Frankel - The Geometry of Physics: An Introduction

This is a big book that covers a lot of group mathematically, but does not really focus on physical applications. The topics include differential forms, Riemannian geometry, bundles, spinors, gauge theory and homotopy groups.

Gilmore - Lie groups, physics and geometry

Subtitled "An Introduction for Physicists, Engineers and Chemists", this book could be a good starting point for someone who is really only interested in simpler, down-to-Earth topics. Includes a chapter on "hydrogenic atoms", which sounds interesting.

Hamilton - Mathematical Gauge Theory: With Applications to the Standard Model of Particle Physics

I personally attended professor Hamilton's lectures, corresponding to approximately the first 450 pages of this book, and can vouch for the fact that everything in this book is presented with great care. It might be a bit overwhelming for someone who really only wants to focus on the physical applications, but many of the technical details of the background material that are often omitted in other texts are presented here in full. The second part is focused on physical applications, mostly to classical gauge theories. The text assumes some basic familiarity with manifolds, but not much else.

Isham - Modern differential geometry for physicists

A "standard introductory book" on differential geometry, translated to the language of physicists. Isham is careful to point out where mathematical notions that he introduces are used in physics, which is nice for those who prefer not to lose track of the physical relevance of it all. Covers all the basics up to fiber bundles in about 300 pages.

Jost - Geometry and Physics

Quickly gets to more advanced topics including moduli spaces, spinors and supermanifolds (all within the first 100 pages) in the first part, dedicated to mathematics. The second part is dedicated to physics and includes e.g. sigma models and conformal field theory.

Mishchenko & Fomenko - A course of differential geometry and topology

Though this is pretty much a "general introduction" book of the type I said I wouldn't include, I've decided to violate that rule. This book is Russian, and the style of Russian textbooks is very physical and interesting for physics students, in my opinion. Furthermore, the book does not focus on either differential geometry or topology, but covers both (briefly), which is also good for physics students.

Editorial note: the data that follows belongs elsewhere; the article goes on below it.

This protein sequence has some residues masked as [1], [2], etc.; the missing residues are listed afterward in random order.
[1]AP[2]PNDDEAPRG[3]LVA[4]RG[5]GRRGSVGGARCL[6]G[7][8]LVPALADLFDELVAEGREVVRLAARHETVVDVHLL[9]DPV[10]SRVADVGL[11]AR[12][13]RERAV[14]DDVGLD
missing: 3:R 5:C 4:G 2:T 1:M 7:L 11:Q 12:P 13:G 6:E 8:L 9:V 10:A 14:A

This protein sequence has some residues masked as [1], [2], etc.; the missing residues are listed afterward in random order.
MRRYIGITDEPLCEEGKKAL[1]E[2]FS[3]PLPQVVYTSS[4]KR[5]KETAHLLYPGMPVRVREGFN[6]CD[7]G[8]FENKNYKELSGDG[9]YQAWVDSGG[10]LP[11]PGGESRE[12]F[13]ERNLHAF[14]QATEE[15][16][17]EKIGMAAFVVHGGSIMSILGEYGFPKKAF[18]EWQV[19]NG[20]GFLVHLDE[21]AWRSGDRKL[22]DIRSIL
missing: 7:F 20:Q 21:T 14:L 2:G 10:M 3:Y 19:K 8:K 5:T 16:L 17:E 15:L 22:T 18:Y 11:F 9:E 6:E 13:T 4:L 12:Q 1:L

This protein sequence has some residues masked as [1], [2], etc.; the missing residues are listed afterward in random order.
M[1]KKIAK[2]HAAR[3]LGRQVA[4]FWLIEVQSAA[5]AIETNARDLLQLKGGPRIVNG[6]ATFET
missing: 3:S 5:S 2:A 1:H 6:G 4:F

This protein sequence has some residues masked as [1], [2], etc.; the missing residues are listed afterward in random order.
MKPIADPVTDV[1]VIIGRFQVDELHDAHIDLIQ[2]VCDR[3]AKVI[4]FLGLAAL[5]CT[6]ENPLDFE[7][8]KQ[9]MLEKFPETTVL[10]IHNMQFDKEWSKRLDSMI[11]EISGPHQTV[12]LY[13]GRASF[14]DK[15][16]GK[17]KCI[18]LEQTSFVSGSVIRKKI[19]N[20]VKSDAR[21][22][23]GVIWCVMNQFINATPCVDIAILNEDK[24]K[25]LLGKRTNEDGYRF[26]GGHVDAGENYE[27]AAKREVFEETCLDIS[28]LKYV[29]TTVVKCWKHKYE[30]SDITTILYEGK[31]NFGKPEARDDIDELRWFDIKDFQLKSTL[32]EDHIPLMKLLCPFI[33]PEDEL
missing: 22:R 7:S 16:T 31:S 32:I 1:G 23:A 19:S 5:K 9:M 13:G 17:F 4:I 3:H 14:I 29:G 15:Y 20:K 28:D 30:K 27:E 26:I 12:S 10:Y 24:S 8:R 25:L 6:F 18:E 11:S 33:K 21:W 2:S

Naber - Topology, Geometry and Gauge Fields (two volumes)

The first volume has a cute motivational chapter which introduces advanced notions (sadly, those are usually the ones that turn out to be relevant in physics), and first discusses homology & homotopy (in reverse order?!) before moving on to manifolds and bundles (also in reversed order?!), ending with (physical) gauge theory. The second volume covers more advanced topics such as Chern classes.

Nakahara - Geometry, Topology and Physics

The go-to book for mathematical prerequisites for e.g. gauge theory, string theory etc. if you ask 90% of physicists. I personally think it's terrible because it doesn't explain anything properly, but I guess it's good to learn buzzwords.

Nash & Sen - Geometry and Topology for Physicists

This book is not very physical, but seems very nice if you're really trying to get a good grip on the math. It takes its time to (properly, I hope) develop all the theory in order: fundamental group, homology, cohomology and higher homotopy groups are all introduced, before fiber bundles and then Morse theory and (topological) defects are treated (!!). The final chapter is on Yang-Mills theories, discussing instantons and monopoles.

Von Westenholz - Differential Forms in Mathematical Physics

After about 400 pages of preparatory mathematics (including, besides the standard topics, Frobenius theory and foliations, which is nice!), the book treats classical mechanics and relativistic physics (including fluid mechanics), each in about 50 pages.